A study of over a million women has shown that girls who had their first menstrual cycle at age 10 or younger, or age 17 or older, may be at higher risk of developing heart disease, stroke, and complications such as high blood pressure and cardiovascular problems.
Having the first menstrual cycle at the age of 13 appears to be the safest, noted the study based on the data collected from 1.3 million women aged 50 to 64 years old.
“The size of our study, the wide range of ages considered, and the vascular diseases being examined made it unique and informative,” said lead author Dexter Canoy of University of Oxford.
The researchers analysed data collected from 1.3 million women aged 50 to 64 years old to compare women who had their first menstrual cycle at age 13 with women with their first menstrual cycle at age 10 or younger, or age 17 or older. The study noticed that there was a 27 percent more hospitalisations or deaths due to heart disease in the latter group.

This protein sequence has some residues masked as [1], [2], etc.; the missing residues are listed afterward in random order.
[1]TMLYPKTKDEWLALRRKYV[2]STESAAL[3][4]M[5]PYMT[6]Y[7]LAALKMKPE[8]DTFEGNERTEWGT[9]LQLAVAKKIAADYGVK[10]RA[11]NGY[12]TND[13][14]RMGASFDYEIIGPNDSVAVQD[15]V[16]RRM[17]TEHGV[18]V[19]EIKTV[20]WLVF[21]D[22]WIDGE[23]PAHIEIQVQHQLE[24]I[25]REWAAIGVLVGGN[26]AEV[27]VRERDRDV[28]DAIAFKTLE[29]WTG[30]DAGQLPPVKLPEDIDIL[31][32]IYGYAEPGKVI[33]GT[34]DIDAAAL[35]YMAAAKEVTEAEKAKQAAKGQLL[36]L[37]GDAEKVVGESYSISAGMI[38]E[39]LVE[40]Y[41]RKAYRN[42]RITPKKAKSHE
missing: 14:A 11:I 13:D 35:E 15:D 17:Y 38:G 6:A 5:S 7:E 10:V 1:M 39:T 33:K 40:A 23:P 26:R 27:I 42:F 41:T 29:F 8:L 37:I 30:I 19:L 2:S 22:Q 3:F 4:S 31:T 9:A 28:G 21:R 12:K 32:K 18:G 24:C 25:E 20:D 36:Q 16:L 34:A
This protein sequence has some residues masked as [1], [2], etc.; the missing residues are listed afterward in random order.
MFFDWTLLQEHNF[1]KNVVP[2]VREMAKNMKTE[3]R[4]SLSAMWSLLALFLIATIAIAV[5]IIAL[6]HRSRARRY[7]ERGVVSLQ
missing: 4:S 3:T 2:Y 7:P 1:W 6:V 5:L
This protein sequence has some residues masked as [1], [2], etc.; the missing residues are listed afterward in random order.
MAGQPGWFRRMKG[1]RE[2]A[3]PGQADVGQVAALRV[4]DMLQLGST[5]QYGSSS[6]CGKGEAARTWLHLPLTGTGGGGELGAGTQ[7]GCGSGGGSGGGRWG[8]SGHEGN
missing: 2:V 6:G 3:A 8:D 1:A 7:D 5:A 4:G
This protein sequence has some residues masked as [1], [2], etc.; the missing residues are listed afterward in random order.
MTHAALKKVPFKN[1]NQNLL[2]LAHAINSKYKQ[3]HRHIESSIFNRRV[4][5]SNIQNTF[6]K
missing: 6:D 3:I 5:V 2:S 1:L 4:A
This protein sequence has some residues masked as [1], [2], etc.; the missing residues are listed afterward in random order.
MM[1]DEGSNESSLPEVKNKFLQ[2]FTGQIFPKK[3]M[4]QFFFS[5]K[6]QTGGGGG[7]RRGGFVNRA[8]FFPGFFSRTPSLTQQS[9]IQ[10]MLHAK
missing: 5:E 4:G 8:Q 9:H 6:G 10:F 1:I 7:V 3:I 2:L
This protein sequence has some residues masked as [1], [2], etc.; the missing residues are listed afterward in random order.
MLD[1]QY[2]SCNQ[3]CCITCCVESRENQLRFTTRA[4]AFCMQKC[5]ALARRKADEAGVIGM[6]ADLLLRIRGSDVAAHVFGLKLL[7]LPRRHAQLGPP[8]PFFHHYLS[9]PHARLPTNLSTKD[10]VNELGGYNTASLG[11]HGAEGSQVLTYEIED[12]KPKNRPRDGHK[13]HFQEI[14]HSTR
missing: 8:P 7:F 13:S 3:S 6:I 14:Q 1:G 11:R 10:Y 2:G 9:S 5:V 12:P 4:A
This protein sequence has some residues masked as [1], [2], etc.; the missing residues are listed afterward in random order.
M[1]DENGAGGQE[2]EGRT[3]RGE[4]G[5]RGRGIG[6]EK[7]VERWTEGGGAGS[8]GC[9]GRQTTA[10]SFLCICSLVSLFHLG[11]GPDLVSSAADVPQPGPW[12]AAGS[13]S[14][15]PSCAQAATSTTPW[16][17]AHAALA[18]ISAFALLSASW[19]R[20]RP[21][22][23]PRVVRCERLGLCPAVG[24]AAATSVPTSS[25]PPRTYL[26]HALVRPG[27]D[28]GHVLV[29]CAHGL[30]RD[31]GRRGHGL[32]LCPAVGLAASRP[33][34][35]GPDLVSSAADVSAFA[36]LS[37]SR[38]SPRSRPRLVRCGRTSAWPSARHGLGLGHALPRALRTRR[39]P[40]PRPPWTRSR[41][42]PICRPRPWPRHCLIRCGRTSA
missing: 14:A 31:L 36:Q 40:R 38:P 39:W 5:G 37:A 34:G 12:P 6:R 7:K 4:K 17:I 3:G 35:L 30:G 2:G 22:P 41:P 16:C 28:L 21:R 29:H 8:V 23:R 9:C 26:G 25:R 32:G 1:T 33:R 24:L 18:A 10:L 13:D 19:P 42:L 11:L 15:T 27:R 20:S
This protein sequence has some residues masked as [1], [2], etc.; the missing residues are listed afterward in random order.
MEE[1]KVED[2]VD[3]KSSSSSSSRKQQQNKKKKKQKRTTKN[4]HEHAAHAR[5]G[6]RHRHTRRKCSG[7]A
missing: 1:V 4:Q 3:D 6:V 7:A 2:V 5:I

The latter group had also 16 percent more hospitalisations or deaths from stroke and 20 percent more hospitalisations with high blood pressure, or deaths due to these complications.
The effect of age of the first occurrence of menstruation on heart disease was consistently found among lean, over-weight, and obese women, among never, past or current smokers, and among women in lower, middle, or higher socioeconomic groups.
As childhood obesity is also linked particularly to early age at which the first menstrual cycle occurs, preventing the lowering of the average age of first menstrual cycle could have important implications for future health of the children, said the findings of the study, which has been published in the journal Circulation.(IANS)